Correspondence

2162.  RB to Eliot Warburton

As published in The Brownings’ Correspondence, 11, 290.

New Cross, Hatcham, Surrey

Jany 6. 1846.

My dear Warburton,

I have been in a great strait since the month began—and only with hesitation and doubt do I bring myself to write to you now, when the deep & true sympathy of a comparative stranger like me, must be superfluous and may be intrusive. But, on the whole, I think that at no time,— and however preoccupied it may find you by your own sorrow,[1]—can so brief an expression as mine shall be, of sincere thanks and gratification—fail to meet a friendly reception. You have only been far too lenient in fault-finding and generous in praise-bestowing[2]—and both praise and blame, however inadequately mingled, I shall lay to heart and assuredly endeavour to profit by. At another time I shall hope to say more—for the pleasure you have given me will “keep”—and communicate itself better under more favourable auspices.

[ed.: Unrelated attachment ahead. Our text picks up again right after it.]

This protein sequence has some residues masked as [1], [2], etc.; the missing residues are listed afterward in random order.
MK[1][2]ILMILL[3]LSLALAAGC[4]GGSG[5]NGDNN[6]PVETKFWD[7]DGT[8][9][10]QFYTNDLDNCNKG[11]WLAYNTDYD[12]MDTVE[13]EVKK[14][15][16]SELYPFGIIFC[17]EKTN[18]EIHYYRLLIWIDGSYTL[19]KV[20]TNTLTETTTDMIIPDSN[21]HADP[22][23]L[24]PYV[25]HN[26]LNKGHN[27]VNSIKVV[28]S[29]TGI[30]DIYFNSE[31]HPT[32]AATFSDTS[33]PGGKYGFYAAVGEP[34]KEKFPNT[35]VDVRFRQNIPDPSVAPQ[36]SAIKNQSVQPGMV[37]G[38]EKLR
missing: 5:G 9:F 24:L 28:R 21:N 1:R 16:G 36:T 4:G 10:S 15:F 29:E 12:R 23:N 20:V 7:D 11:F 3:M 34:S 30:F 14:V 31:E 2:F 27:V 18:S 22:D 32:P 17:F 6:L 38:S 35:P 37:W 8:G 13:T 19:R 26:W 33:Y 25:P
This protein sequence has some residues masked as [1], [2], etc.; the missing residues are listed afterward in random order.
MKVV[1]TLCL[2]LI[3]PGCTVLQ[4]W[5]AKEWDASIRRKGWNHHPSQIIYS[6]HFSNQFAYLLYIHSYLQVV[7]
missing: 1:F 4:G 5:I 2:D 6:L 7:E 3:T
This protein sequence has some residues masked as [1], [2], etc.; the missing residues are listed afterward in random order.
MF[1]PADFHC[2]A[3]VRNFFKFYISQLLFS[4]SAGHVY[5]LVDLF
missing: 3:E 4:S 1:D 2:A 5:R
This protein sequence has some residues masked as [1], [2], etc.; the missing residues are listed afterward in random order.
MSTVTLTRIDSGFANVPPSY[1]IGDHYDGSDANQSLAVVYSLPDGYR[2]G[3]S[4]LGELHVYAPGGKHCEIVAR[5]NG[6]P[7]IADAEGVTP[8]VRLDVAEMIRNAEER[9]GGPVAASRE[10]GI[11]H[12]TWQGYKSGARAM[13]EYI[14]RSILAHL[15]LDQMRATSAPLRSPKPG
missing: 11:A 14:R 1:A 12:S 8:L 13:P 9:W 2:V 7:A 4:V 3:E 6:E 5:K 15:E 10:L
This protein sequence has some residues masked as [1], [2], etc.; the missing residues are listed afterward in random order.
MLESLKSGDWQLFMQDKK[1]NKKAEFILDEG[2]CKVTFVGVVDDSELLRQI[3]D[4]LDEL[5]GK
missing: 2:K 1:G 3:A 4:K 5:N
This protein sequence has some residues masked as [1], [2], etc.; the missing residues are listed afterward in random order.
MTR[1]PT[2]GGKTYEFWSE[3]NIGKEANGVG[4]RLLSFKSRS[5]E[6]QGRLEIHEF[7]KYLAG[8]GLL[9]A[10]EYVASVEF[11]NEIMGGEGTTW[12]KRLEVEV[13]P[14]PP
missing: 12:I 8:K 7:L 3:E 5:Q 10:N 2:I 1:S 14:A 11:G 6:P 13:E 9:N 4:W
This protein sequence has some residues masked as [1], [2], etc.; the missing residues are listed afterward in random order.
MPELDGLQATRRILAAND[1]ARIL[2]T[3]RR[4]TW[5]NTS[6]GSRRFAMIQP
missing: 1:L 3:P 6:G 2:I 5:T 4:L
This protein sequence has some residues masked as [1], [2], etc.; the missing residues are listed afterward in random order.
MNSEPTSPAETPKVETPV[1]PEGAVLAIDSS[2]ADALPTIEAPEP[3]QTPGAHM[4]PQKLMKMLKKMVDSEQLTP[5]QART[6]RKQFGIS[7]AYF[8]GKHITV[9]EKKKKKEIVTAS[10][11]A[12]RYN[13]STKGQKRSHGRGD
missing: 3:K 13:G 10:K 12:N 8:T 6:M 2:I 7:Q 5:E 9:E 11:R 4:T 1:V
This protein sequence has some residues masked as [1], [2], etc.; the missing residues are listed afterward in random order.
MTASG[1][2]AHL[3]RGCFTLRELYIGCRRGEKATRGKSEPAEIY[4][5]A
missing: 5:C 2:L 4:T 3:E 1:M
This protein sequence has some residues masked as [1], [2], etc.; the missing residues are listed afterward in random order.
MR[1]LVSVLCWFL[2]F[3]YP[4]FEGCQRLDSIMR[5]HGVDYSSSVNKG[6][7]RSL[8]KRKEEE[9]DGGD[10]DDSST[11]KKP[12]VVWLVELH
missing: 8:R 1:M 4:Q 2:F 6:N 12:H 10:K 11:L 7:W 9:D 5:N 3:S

Pray believe me, my dear Warburton, yours ever

gratefully and faithfully,

R Browning.

Publication: None traced.

Manuscript: Mrs. M.A. Dalgety.

1. The Times for 30 December 1845 had reported the death of Warburton’s father, George Warburton, aged 64. He had been Inspector-General of the Constabulary Force in Ireland.

2. i.e., in Warburton’s review of RB’s works in The English Review (for the text, see pp. 364–365).

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